By Jason Sutio (22S06U), Lara Tan (22A01B), Mei Feifei (22A13A)
What do you call two people arguing in a sauna?
A heated debate.
However, in the local secondary school debate circuits, things are admittedly less heated. This year, the Raffles Debate Academy Under-14 Debating Championship (known informally as RDAs) took place on 29 and 30 May, seeing 32 secondary schools participate in this annual competition organised by Raffles Institution.
Helmed by the ‘20-’21 Raffles Debaters Exco and their teachers-in-charge, Ms Umarani, Mr Ashton Tan and Ms Nicole Magno, the competition made its comeback online after a one-year hiatus.
According to the Chair of Raffles Debaters, Min Sitt Hman (21A01A), “[With the RDAs] conducted online, we were able to expand the tournament from 24 to 32 teams, and included 4 preliminary rounds instead of the usual three. We saw benefit in allowing those newer to the debate circuit to participate.”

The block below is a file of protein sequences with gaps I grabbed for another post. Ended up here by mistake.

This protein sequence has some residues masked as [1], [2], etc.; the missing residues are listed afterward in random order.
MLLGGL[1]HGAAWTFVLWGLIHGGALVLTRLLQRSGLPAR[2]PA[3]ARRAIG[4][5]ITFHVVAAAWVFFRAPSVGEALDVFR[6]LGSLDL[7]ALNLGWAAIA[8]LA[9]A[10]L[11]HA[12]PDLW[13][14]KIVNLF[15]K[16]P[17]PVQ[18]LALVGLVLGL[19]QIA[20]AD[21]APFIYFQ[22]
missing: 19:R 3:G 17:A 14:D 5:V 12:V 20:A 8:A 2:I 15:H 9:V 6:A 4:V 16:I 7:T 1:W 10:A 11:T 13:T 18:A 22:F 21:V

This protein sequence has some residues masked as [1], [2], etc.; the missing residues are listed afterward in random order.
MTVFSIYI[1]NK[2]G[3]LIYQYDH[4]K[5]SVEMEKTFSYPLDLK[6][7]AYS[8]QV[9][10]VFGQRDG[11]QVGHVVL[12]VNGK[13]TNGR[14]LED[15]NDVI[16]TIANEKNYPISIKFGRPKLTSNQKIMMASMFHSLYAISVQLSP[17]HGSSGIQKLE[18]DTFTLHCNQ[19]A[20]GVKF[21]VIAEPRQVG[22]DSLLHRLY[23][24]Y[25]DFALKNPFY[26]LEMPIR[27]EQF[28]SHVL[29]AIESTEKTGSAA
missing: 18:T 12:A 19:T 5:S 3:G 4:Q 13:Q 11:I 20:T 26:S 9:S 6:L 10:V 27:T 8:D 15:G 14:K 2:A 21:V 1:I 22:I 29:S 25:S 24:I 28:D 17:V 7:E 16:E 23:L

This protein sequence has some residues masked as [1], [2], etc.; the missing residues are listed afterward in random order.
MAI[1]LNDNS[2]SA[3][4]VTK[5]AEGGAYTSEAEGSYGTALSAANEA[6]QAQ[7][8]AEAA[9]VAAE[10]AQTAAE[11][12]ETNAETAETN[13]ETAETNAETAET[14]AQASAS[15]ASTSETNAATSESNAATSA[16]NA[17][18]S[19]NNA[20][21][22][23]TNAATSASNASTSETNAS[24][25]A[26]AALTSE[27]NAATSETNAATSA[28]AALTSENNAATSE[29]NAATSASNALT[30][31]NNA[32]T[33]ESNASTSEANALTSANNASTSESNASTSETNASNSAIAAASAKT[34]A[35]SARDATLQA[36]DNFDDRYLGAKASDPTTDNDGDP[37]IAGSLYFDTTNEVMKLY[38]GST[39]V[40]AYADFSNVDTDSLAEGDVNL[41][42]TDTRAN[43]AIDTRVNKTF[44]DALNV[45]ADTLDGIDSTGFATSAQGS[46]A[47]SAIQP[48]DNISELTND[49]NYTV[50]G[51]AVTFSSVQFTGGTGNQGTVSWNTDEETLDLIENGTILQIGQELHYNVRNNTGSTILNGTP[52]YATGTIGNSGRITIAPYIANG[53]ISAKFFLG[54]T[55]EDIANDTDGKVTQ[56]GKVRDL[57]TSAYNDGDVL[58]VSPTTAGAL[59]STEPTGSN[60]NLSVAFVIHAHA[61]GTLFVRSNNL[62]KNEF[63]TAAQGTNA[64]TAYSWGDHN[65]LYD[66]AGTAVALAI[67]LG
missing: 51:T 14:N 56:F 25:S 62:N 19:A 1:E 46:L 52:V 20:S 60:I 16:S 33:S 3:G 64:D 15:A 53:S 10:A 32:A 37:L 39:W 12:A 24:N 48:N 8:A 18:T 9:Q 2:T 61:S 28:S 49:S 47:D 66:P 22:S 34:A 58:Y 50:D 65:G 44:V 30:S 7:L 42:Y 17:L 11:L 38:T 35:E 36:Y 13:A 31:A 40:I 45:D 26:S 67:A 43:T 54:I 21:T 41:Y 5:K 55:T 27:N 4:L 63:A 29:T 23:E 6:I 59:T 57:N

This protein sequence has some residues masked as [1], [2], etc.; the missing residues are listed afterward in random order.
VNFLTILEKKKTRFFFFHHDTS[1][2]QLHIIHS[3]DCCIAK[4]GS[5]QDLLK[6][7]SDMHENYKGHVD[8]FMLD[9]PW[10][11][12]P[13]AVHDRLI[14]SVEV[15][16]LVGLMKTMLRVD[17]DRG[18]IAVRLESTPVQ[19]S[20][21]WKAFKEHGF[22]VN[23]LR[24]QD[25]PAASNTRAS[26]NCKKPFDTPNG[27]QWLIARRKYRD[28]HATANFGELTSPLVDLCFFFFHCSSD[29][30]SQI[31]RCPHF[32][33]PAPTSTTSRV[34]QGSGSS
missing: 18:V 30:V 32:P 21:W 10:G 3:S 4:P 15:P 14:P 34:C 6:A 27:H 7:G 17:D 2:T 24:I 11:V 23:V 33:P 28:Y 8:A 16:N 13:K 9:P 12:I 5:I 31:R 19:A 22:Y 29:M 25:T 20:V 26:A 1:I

Ryan Wee, one of the head adjudicators for RDAs 2021 and the coach of Raffles Debaters, noted that although the debate circuit had definitely felt the impact of the pandemic, it still translated “quite readily to an online format”.
Despite the drastic change, he found it inspiring to see how the standards of lower secondary debaters had dramatically improved since he had been in their shoes. He was delighted “to see the energy and passion [the participants] have for debate.”
The two-day tournament consisted of four preliminary rounds on Day 1 and the quarterfinals, semi-finals and Grand Finals on Day 2. Only Round 1 and the Grand Finals were prepared rounds, whilst the rest were all impromptu.
For impromptu rounds, debaters, armed with only a dictionary and an almanac, were given an hour to prepare their arguments in response to the motion (topic) being discussed.
This tournament used a modified version of the World Schools Debating Championships (WSDC) format, with three speakers a side, each speaker making a six-minute speech, as well as an additional reply speech for each side to summarise their winning points in the debate.